The best evidence rule is a legal principle that holds an original
copy of a document as superior evidence. The rule specifies that
secondary evidence, such as a copy or facsimile, will be not
admissible if an original document exists and can be obtained. The
rule has its roots in 18th-century British law.
History and description
The best evidence rule has its origins in the 18th century case
Omychund v Barker (1745) 1 Atk, 21, 49; 26 ER 15, 33. Wherein Lord
Harwicke stated that no evidence was admissible unless it was "the
best that the nature of the case will allow".
Blackstone's Criminal Practice the best evidence rule in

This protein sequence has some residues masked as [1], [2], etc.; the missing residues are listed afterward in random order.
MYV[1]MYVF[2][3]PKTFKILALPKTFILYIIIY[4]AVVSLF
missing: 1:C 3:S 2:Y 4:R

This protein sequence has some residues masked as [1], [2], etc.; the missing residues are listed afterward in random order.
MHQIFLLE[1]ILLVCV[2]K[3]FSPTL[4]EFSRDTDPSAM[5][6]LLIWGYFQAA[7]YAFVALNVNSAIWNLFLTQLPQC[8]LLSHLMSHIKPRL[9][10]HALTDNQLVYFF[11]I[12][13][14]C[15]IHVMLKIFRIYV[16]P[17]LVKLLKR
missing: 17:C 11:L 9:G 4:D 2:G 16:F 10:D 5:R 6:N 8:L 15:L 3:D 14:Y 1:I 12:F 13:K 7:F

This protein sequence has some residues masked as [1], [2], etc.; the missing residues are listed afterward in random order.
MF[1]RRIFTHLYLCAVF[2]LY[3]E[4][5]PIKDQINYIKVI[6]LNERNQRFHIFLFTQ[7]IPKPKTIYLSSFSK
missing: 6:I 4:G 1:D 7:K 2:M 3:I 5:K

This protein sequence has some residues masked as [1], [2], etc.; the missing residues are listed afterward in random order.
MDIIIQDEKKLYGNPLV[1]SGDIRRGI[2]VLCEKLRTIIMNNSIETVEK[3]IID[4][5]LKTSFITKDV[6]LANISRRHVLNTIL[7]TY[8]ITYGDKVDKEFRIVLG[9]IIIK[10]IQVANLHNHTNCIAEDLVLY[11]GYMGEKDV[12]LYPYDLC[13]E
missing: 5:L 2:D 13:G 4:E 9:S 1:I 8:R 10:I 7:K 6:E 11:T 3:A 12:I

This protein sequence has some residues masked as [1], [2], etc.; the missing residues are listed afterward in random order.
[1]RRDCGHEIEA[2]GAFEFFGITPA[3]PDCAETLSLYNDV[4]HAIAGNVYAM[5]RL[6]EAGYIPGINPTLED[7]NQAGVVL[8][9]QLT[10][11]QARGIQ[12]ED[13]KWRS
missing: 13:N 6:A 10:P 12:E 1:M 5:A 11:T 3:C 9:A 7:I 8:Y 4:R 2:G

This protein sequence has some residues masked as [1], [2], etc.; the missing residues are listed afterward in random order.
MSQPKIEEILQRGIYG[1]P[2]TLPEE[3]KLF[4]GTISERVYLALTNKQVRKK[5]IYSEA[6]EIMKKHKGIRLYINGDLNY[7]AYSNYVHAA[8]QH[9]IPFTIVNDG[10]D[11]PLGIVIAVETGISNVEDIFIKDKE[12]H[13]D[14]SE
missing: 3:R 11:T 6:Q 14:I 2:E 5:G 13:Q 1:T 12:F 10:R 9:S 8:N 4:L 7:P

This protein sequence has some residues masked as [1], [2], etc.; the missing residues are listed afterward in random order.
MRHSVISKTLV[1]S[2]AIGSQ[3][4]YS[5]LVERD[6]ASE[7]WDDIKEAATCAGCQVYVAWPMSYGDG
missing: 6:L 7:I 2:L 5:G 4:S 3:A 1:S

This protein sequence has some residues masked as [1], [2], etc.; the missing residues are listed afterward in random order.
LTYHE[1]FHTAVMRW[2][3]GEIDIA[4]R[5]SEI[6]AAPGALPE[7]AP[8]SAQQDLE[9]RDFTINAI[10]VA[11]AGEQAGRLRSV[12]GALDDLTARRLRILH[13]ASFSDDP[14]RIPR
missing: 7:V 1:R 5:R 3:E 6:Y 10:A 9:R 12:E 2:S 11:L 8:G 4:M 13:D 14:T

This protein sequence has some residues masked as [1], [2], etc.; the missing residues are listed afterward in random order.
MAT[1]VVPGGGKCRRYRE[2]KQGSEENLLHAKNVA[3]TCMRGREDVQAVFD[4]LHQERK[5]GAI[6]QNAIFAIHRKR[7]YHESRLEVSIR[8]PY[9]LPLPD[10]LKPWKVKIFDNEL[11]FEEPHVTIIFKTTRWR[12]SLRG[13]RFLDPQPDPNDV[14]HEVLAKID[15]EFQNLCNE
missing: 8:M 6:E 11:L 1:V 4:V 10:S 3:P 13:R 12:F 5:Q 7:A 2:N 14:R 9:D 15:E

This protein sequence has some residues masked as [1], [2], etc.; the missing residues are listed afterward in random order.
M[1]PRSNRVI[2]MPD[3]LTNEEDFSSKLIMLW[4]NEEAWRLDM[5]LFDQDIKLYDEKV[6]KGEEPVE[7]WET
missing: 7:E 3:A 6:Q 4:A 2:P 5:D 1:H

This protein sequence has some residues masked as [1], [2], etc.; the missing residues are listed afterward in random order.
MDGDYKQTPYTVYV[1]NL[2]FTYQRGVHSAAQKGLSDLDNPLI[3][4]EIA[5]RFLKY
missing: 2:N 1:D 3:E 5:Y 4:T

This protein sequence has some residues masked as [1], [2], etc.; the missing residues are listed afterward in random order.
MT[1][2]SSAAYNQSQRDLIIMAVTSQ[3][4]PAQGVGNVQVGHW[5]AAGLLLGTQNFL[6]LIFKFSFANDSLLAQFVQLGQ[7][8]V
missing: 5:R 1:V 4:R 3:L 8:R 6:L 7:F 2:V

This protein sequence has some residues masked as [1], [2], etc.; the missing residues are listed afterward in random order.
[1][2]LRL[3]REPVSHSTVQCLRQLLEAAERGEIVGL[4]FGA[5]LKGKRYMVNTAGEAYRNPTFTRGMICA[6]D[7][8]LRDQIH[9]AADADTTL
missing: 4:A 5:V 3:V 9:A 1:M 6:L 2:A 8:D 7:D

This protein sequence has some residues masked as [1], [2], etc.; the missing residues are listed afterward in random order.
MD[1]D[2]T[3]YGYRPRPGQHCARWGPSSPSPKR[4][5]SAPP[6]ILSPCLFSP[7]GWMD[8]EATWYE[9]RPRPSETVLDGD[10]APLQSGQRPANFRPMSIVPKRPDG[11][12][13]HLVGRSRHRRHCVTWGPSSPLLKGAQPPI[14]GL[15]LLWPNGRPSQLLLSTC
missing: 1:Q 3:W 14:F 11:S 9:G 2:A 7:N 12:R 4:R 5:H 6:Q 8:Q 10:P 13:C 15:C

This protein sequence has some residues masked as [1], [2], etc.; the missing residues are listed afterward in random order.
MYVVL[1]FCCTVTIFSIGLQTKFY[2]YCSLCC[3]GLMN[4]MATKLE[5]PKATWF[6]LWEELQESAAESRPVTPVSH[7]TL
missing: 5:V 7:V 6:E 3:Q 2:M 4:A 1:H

England and Wales as used in earlier centuries "is now all but
^ Staff writer. "Legal Terms and Definitions". Law Dictionary. ALM Network of Legal Publications. ^ a b Staff writer. "What is the best evidence rule?". Rottenstein Law Group LLC. Rottenstein Law Group. Retrieved Feb 16, 2015. ^ The Law of Evidence Dublin 1754 ^ Hooper; Ormerod; Murphy; et al. (eds.). Blackstone's Criminal Practice (2008 ed.). Oxford. p. 2285. ISBN 978-0-19-922814-0. ^ Garton v. Hunter  1 All ER 451,  2 QB 37 ^ a b Miller, Colin. "Evidence: Best Evidence Rule". Center for Computer Assisted Legal Instruction. CALI. Retrieved Feb 16, 2015. ^ a b Unknown author. "Best Evidence Rule". Cornell University Law School. Retrieved Feb 16, 2015.
Summary of the Rules of Evidence: The Essential Tools for Surviva